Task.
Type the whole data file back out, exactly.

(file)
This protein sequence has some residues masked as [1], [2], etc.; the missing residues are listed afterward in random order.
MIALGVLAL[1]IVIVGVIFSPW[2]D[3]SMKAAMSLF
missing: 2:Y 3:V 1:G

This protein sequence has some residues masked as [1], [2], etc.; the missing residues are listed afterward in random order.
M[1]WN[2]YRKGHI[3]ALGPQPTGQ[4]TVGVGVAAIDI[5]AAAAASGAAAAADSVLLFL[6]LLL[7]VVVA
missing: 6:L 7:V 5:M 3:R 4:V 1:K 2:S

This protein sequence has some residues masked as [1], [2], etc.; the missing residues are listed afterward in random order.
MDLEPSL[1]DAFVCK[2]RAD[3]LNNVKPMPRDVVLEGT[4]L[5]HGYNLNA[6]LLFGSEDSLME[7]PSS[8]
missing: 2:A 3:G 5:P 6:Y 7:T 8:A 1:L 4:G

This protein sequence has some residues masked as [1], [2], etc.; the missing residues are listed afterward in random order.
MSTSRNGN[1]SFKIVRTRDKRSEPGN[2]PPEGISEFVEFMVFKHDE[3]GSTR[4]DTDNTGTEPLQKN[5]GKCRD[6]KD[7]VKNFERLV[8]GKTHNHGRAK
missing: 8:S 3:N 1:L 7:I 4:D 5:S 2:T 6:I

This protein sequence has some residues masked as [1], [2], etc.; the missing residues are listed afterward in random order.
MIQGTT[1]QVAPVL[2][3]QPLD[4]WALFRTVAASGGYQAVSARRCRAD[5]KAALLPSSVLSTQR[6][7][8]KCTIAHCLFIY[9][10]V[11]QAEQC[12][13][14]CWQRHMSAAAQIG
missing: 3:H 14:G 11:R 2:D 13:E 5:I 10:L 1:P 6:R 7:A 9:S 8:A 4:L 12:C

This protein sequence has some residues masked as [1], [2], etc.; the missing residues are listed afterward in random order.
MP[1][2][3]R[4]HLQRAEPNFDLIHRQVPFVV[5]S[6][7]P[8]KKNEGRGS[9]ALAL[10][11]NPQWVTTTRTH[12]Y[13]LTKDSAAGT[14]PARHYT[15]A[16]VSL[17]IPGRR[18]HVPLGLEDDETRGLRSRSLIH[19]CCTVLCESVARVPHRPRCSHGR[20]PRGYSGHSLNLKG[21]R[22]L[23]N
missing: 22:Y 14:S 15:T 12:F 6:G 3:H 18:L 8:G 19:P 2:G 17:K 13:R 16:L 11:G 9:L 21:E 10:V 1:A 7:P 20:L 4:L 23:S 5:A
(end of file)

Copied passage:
This protein sequence has some residues masked as [1], [2], etc.; the missing residues are listed afterward in random order.
MIALGVLAL[1]IVIVGVIFSPW[2]D[3]SMKAAMSLF
missing: 2:Y 3:V 1:G

This protein sequence has some residues masked as [1], [2], etc.; the missing residues are listed afterward in random order.
M[1]WN[2]YRKGHI[3]ALGPQPTGQ[4]TVGVGVAAIDI[5]AAAAASGAAAAADSVLLFL[6]LLL[7]VVVA
missing: 6:L 7:V 5:M 3:R 4:V 1:K 2:S

This protein sequence has some residues masked as [1], [2], etc.; the missing residues are listed afterward in random order.
MDLEPSL[1]DAFVCK[2]RAD[3]LNNVKPMPRDVVLEGT[4]L[5]HGYNLNA[6]LLFGSEDSLME[7]PSS[8]
missing: 2:A 3:G 5:P 6:Y 7:T 8:A 1:L 4:G

This protein sequence has some residues masked as [1], [2], etc.; the missing residues are listed afterward in random order.
MSTSRNGN[1]SFKIVRTRDKRSEPGN[2]PPEGISEFVEFMVFKHDE[3]GSTR[4]DTDNTGTEPLQKN[5]GKCRD[6]KD[7]VKNFERLV[8]GKTHNHGRAK
missing: 8:S 3:N 1:L 7:I 4:D 5:S 2:T 6:I

This protein sequence has some residues masked as [1], [2], etc.; the missing residues are listed afterward in random order.
MIQGTT[1]QVAPVL[2][3]QPLD[4]WALFRTVAASGGYQAVSARRCRAD[5]KAALLPSSVLSTQR[6][7][8]KCTIAHCLFIY[9][10]V[11]QAEQC[12][13][14]CWQRHMSAAAQIG
missing: 3:H 14:G 11:R 2:D 13:E 5:I 10:L 1:P 6:R 7:A 9:S 8:A 4:L 12:C

This protein sequence has some residues masked as [1], [2], etc.; the missing residues are listed afterward in random order.
MP[1][2][3]R[4]HLQRAEPNFDLIHRQVPFVV[5]S[6][7]P[8]KKNEGRGS[9]ALAL[10][11]NPQWVTTTRTH[12]Y[13]LTKDSAAGT[14]PARHYT[15]A[16]VSL[17]IPGRR[18]HVPLGLEDDETRGLRSRSLIH[19]CCTVLCESVARVPHRPRCSHGR[20]PRGYSGHSLNLKG[21]R[22]L[23]N
missing: 22:Y 14:S 15:T 12:F 6:G 3:H 18:L 8:G 19:P 2:G 17:K 13:R 16:L 11:G 9:L 21:E 10:V 1:A 7:P 20:L 4:L 23:S 5:A